Sixteen male guinea pigs (32 ears) were used. Isosorbide, an osmotic diuretic, was administered via RWP or PO. First, to investigate the optimal perfusion time, perilymph sampling of scala tympani from the RWM was performed after RWP for 15, 30, or 60 minutes. Second, to compare the drug concentration after RWP versus that after PO, perilymph was aspirated at 3 and 6 hours after administration. Intracochlear concentration of isosorbide was analyzed by high-performance liquid chromatography coupled to refractive index detection.
Isosorbide passed through the RWM into perilymph after RWP. After RWP for 15, 30, and 60 minutes, mean isosorbide concentrations in perilymph were 116.27±44.65, 245.48±112.84, and 279.78±186.32 mM, respectively. The intracochlear concentration after RWP for 30 minutes was higher than that after RWP for 15 minutes (P=0.043). At 3 and 6 hours after PO, isosorbide concentrations in perilymph were 28.88±4.69 and 12.67±2.28 mM, respectively. In contrast, the corresponding concentrations after RWP were 117.91±17.70 and 75.03±14.82 mM at 3 and 6 hours, respectively. Isosorbide concentrations in perilymph following RWP were significantly higher than those following PO at both 3 and 6 hours (P=0.025 and P=0.034, respectively).
Isosorbide can rapidly pass through the RWM after RWP in guinea pigs, and 30 minutes of perfusion is considered to be appropriate. In addition, over a 6-hour period, RWP can deliver higher concentrations of isosorbide into perilymph than those achieved with PO.
Isosorbide; Osmotic diuretics; Meniere disease; Round window
Advances in nanostructure materials are leading to novel strategies for drug delivery and targeting, contrast media for magnetic resonance imaging (MRI), agents for hyperthermia and nanocarriers. Superparamagnetic iron oxide nanoparticles (SPIONs) are useful for all of these applications, and in drug-release systems, SPIONs allow for the localization, direction and concentration of drugs, providing a broad range of therapeutic applications. In this work, we developed and characterized polymeric nanoparticles based on poly (3-hydroxybutyric acid-co-hydroxyvaleric acid) (PHBV) functionalized with SPIONs and/or the antibiotic ceftiofur. These nanoparticles can be used in multiple biomedical applications, and the hybrid SPION–ceftiofur nanoparticles (PHBV/SPION/CEF) can serve as a multifunctional platform for the diagnosis and treatment of cancer and its associated bacterial infections.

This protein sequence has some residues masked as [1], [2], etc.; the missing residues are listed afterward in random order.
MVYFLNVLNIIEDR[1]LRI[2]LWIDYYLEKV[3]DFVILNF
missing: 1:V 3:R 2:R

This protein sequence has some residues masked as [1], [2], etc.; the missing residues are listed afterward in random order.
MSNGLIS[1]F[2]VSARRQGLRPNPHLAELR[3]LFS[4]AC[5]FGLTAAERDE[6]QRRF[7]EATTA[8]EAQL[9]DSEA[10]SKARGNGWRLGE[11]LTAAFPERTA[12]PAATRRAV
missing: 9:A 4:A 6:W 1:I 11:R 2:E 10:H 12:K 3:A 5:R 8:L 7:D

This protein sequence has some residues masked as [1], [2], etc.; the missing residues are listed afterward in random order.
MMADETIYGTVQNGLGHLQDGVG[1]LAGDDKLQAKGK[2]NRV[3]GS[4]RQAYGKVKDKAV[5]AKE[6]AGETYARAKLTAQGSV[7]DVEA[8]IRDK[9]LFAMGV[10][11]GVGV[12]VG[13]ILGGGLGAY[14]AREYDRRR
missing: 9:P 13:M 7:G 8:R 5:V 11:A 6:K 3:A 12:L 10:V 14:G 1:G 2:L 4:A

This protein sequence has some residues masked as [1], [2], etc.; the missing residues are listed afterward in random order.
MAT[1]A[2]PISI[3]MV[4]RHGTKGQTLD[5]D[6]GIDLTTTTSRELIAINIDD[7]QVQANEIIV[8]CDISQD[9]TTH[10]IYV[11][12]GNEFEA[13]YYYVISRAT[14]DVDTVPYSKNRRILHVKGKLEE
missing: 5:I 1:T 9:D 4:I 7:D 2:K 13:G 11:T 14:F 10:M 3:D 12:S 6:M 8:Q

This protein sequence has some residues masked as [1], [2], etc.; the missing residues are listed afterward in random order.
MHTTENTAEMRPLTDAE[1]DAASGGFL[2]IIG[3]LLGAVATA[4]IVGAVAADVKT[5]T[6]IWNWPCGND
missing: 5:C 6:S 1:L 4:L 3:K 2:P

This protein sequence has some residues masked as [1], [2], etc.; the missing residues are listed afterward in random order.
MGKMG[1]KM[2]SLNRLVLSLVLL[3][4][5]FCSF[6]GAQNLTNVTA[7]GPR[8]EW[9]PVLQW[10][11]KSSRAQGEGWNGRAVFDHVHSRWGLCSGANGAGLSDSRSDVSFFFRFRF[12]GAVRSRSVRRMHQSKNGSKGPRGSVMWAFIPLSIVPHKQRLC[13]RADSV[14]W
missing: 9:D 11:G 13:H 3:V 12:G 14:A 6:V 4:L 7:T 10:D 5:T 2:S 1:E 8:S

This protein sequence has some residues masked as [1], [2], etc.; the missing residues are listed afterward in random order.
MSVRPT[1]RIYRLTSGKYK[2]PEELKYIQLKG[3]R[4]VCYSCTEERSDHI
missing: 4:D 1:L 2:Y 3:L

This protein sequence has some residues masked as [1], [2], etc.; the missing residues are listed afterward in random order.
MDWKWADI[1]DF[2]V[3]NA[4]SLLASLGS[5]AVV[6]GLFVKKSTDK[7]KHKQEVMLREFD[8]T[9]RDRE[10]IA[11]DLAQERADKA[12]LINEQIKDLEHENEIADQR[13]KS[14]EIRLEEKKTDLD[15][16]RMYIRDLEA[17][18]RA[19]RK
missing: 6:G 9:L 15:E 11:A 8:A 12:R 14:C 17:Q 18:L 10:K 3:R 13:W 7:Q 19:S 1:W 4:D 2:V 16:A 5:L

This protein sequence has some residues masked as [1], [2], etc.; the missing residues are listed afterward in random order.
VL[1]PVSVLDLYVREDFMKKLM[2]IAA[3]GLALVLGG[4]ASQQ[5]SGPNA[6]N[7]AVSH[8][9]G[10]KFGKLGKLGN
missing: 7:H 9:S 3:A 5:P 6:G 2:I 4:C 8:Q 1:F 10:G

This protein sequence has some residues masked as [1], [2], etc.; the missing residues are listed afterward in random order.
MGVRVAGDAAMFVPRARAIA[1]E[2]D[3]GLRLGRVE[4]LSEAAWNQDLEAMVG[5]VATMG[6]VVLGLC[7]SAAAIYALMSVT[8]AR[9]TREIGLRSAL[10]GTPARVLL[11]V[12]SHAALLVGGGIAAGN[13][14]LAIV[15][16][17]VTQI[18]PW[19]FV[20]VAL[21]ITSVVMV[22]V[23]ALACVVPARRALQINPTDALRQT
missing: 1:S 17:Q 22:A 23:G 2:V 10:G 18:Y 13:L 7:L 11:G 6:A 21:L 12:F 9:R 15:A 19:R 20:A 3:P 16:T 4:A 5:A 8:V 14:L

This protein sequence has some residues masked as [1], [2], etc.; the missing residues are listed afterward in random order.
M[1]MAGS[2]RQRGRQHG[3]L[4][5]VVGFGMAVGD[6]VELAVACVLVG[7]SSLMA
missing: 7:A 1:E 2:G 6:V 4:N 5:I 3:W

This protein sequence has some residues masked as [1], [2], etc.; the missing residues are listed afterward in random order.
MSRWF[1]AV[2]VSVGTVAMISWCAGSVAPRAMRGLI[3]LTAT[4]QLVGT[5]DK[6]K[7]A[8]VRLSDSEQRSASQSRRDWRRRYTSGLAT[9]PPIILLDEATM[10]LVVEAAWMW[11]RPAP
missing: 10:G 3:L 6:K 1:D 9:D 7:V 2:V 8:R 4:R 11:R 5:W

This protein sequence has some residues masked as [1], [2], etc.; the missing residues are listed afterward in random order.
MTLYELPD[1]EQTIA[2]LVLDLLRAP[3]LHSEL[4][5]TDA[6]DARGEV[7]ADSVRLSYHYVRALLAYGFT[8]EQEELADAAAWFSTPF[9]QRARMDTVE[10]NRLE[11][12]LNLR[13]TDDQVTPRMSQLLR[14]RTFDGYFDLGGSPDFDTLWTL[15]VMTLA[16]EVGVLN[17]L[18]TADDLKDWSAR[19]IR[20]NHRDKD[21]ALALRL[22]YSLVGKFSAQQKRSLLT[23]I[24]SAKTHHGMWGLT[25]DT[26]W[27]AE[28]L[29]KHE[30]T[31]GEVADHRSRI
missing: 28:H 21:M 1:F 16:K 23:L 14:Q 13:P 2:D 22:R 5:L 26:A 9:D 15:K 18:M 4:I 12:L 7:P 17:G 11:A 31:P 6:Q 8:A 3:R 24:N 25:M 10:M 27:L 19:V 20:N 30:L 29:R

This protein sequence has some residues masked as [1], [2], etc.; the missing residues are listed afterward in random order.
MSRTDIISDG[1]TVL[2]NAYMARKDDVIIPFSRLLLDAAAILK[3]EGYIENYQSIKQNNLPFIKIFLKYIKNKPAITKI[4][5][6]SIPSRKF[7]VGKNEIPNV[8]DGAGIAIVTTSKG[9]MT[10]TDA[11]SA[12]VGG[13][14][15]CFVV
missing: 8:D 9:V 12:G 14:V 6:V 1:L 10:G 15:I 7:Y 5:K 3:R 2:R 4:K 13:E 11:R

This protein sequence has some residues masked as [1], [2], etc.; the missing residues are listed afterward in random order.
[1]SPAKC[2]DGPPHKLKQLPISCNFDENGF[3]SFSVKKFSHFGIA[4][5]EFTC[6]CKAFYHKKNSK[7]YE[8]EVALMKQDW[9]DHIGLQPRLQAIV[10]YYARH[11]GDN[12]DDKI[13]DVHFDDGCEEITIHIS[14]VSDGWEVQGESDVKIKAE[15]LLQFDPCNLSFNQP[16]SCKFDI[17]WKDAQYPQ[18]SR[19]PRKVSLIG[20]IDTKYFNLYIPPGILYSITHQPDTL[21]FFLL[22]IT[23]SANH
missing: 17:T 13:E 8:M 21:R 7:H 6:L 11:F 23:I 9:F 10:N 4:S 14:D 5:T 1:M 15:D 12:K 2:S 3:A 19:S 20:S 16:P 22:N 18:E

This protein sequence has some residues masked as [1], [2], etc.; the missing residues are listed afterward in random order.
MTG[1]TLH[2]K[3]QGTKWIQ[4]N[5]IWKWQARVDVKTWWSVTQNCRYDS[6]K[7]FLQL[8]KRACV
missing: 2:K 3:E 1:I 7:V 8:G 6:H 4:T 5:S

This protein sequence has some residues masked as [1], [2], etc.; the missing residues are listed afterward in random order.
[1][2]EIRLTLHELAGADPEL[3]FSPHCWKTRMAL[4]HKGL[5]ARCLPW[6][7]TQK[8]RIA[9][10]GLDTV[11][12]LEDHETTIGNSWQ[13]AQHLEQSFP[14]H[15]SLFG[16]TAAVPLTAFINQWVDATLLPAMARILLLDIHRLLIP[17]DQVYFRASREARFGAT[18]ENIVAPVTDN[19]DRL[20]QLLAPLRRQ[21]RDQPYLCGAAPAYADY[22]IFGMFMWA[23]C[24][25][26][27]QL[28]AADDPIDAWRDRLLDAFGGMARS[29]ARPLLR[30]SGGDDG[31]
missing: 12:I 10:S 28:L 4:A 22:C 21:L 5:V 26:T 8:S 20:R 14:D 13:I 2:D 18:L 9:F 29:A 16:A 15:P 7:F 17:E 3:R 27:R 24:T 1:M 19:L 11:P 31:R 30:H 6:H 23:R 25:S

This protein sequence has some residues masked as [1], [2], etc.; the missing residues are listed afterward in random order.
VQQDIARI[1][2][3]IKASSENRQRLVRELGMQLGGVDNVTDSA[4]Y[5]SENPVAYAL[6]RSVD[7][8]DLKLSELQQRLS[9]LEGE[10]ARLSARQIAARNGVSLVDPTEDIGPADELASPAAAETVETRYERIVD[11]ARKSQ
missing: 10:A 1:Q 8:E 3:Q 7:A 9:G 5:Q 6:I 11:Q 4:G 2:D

Morphological examination using transmission electron microscopy (TEM) showed nanoparticles with a spherical shape and a core-shell structure. The particle size was evaluated using dynamic light scattering (DLS), which revealed a diameter of 243.0 ± 17 nm. The efficiency of encapsulation (45.5 ± 0.6% w/v) of these polymeric nanoparticles was high, and their components were evaluated using spectroscopy. UV–VIS, FTIR and DSC showed that all of the nanoparticles contained the desired components, and these compounds interacted to form a nanocomposite. Using the agar diffusion method and live/dead bacterial viability assays, we demonstrated that these nanoparticles have antimicrobial properties against Escherichia coli, and they retain their magnetic properties as measured using a vibrating sample magnetometer (VSM). Cytotoxicity was assessed in HepG2 cells using live/dead viability assays and MTS, and these assays showed low cytotoxicity with IC50 > 10 mg/mL nanoparticles.
Our results indicate that hybrid and multifunctional PHBV/SPION/CEF nanoparticles are suitable as a superparamagnetic drug delivery system that can guide, concentrate and site–specifically release drugs with antibacterial activity.
Electronic supplementary material
The online version of this article (doi:10.1186/s12951-015-0077-5) contains supplementary material, which is available to authorized users.
PHBV; SPION; Ceftiofur; Polymeric nanoparticles; Drug delivery; Superparamagnetic nanoparticles
The ability to control the movement of nanoparticles remotely and with high precision would have far-reaching implications in many areas of nanotechnology. We have designed a unique dynamic magnetic field (DMF) generator that can induce rotational movements of superparamagnetic iron oxide nanoparticles (SPIONs). We examined whether the rotational nanoparticle movement could be used for remote induction of cell death by injuring lysosomal membrane structures. We further hypothesized that the shear forces created by the generation of oscillatory torques (incomplete rotation) of SPIONs bound to lysosomal membranes would cause membrane permeabilization, lead to extravasation of lysosomal contents into the cytoplasm, and induce apoptosis. To this end, we covalently conjugated SPIONs with antibodies targeting the lysosomal protein marker LAMP1 (LAMP1-SPION). Remote activation of slow rotation of LAMP1-SPIONs significantly improved the efficacy of cellular internalization of the nanoparticles. LAMP1-SPIONs then preferentially accumulated along the membrane in lysosomes in both rat insulinoma tumor cells and human pancreatic beta cells due to binding of LAMP1-SPIONs to endogenous LAMP1. Further activation of torques by the LAMP1-SPIONs bound to lysosomes resulted in rapid decrease in size and number of lysosomes, attributable to tearing of the lysosomal membrane by the shear force of the rotationally activated LAMP1-SPIONs. This remote activation resulted in an increased expression of early and late apoptotic markers and impaired cell growth. Our findings suggest that DMF treatment of lysosome-targeted nanoparticles offers a noninvasive tool to induce apoptosis remotely and could serve as an important platform technology for a wide range of biomedical applications.